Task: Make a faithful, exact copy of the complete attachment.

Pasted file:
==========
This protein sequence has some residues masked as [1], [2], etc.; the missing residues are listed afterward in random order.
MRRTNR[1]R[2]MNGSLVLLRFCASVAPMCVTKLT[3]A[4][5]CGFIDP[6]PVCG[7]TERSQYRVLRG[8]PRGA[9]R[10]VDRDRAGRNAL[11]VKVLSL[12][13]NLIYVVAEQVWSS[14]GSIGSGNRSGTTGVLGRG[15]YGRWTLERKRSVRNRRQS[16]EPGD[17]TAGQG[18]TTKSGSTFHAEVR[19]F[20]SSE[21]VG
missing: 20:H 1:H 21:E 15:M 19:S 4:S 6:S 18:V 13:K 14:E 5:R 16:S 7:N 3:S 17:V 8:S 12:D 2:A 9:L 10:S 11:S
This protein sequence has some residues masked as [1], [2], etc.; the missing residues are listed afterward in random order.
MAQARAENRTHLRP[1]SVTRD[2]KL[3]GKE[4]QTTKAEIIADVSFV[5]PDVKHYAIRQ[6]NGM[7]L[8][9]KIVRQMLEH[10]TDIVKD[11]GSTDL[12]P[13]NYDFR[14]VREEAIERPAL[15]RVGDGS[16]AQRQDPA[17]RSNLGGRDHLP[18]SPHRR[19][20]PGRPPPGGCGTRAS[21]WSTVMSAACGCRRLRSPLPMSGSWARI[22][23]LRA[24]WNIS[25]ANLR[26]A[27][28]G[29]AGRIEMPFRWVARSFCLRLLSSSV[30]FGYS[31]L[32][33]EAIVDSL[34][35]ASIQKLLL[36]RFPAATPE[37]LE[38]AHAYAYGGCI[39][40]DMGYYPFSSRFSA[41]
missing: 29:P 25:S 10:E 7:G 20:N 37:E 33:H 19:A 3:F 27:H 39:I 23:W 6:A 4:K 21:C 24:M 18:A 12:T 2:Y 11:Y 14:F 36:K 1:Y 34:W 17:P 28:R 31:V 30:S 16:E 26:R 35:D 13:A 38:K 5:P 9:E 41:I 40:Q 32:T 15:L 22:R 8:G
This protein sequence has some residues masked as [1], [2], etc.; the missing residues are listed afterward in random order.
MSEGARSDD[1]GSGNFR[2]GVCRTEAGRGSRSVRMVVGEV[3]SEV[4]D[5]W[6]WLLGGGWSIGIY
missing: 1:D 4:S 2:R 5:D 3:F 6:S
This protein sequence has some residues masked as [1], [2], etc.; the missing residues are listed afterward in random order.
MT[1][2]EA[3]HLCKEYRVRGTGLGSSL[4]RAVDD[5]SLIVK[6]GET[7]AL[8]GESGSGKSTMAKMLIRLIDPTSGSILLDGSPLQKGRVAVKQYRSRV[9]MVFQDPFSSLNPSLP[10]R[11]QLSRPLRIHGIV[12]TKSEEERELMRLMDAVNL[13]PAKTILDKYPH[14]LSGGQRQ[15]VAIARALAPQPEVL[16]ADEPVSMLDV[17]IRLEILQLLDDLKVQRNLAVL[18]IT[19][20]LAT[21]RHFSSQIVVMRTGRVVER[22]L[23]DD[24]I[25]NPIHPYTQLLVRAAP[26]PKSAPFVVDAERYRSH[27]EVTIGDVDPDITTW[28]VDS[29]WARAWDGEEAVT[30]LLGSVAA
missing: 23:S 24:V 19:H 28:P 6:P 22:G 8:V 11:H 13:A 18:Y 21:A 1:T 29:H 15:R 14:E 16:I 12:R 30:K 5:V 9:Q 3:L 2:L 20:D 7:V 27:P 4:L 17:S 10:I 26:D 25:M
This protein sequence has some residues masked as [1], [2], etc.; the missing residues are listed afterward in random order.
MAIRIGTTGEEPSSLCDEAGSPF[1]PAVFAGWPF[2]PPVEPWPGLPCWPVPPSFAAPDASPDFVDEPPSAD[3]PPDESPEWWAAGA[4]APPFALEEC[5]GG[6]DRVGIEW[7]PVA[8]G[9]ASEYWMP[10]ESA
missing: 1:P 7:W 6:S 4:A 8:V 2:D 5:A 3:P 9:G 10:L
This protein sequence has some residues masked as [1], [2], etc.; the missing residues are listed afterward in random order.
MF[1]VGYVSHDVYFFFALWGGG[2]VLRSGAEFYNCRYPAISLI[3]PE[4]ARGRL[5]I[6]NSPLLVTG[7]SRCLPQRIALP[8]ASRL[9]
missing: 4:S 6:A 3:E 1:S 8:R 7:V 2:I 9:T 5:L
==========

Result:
This protein sequence has some residues masked as [1], [2], etc.; the missing residues are listed afterward in random order.
MRRTNR[1]R[2]MNGSLVLLRFCASVAPMCVTKLT[3]A[4][5]CGFIDP[6]PVCG[7]TERSQYRVLRG[8]PRGA[9]R[10]VDRDRAGRNAL[11]VKVLSL[12][13]NLIYVVAEQVWSS[14]GSIGSGNRSGTTGVLGRG[15]YGRWTLERKRSVRNRRQS[16]EPGD[17]TAGQG[18]TTKSGSTFHAEVR[19]F[20]SSE[21]VG
missing: 20:H 1:H 21:E 15:M 19:S 4:S 6:S 18:V 13:K 14:E 5:R 16:S 7:N 3:S 17:V 8:S 12:D 2:A 9:L 10:S 11:S
This protein sequence has some residues masked as [1], [2], etc.; the missing residues are listed afterward in random order.
MAQARAENRTHLRP[1]SVTRD[2]KL[3]GKE[4]QTTKAEIIADVSFV[5]PDVKHYAIRQ[6]NGM[7]L[8][9]KIVRQMLEH[10]TDIVKD[11]GSTDL[12]P[13]NYDFR[14]VREEAIERPAL[15]RVGDGS[16]AQRQDPA[17]RSNLGGRDHLP[18]SPHRR[19][20]PGRPPPGGCGTRAS[21]WSTVMSAACGCRRLRSPLPMSGSWARI[22][23]LRA[24]WNIS[25]ANLR[26]A[27][28]G[29]AGRIEMPFRWVARSFCLRLLSSSV[30]FGYS[31]L[32][33]EAIVDSL[34][35]ASIQKLLL[36]RFPAATPE[37]LE[38]AHAYAYGGCI[39][40]DMGYYPFSSRFSA[41]
missing: 29:P 25:S 10:E 7:G 20:N 37:E 33:H 19:A 3:F 27:H 39:I 23:W 6:A 4:K 21:C 24:M 18:A 12:T 2:Y 11:Y 14:F 36:K 1:Y 34:W 17:P 28:R 31:V 30:S 16:E 26:R 35:D 13:A 38:K 5:P 9:E 41:I 40:Q 32:T 15:L 22:R 8:G
This protein sequence has some residues masked as [1], [2], etc.; the missing residues are listed afterward in random order.
MSEGARSDD[1]GSGNFR[2]GVCRTEAGRGSRSVRMVVGEV[3]SEV[4]D[5]W[6]WLLGGGWSIGIY
missing: 1:D 4:S 2:R 5:D 3:F 6:S
This protein sequence has some residues masked as [1], [2], etc.; the missing residues are listed afterward in random order.
MT[1][2]EA[3]HLCKEYRVRGTGLGSSL[4]RAVDD[5]SLIVK[6]GET[7]AL[8]GESGSGKSTMAKMLIRLIDPTSGSILLDGSPLQKGRVAVKQYRSRV[9]MVFQDPFSSLNPSLP[10]R[11]QLSRPLRIHGIV[12]TKSEEERELMRLMDAVNL[13]PAKTILDKYPH[14]LSGGQRQ[15]VAIARALAPQPEVL[16]ADEPVSMLDV[17]IRLEILQLLDDLKVQRNLAVL[18]IT[19][20]LAT[21]RHFSSQIVVMRTGRVVER[22]L[23]DD[24]I[25]NPIHPYTQLLVRAAP[26]PKSAPFVVDAERYRSH[27]EVTIGDVDPDITTW[28]VDS[29]WARAWDGEEAVT[30]LLGSVAA
missing: 23:S 24:V 19:H 28:P 6:P 22:G 8:V 11:H 13:A 18:Y 21:A 1:T 29:H 15:R 14:E 16:I 12:R 30:K 5:V 9:Q 3:L 2:L 20:D 7:V 27:P 4:L 17:S 10:I 26:D 25:M
This protein sequence has some residues masked as [1], [2], etc.; the missing residues are listed afterward in random order.
MAIRIGTTGEEPSSLCDEAGSPF[1]PAVFAGWPF[2]PPVEPWPGLPCWPVPPSFAAPDASPDFVDEPPSAD[3]PPDESPEWWAAGA[4]APPFALEEC[5]GG[6]DRVGIEW[7]PVA[8]G[9]ASEYWMP[10]ESA
missing: 1:P 7:W 6:S 4:A 8:V 2:D 5:A 3:P 9:G 10:L
This protein sequence has some residues masked as [1], [2], etc.; the missing residues are listed afterward in random order.
MF[1]VGYVSHDVYFFFALWGGG[2]VLRSGAEFYNCRYPAISLI[3]PE[4]ARGRL[5]I[6]NSPLLVTG[7]SRCLPQRIALP[8]ASRL[9]
missing: 4:S 6:A 3:E 1:S 8:R 7:V 2:I 9:T 5:L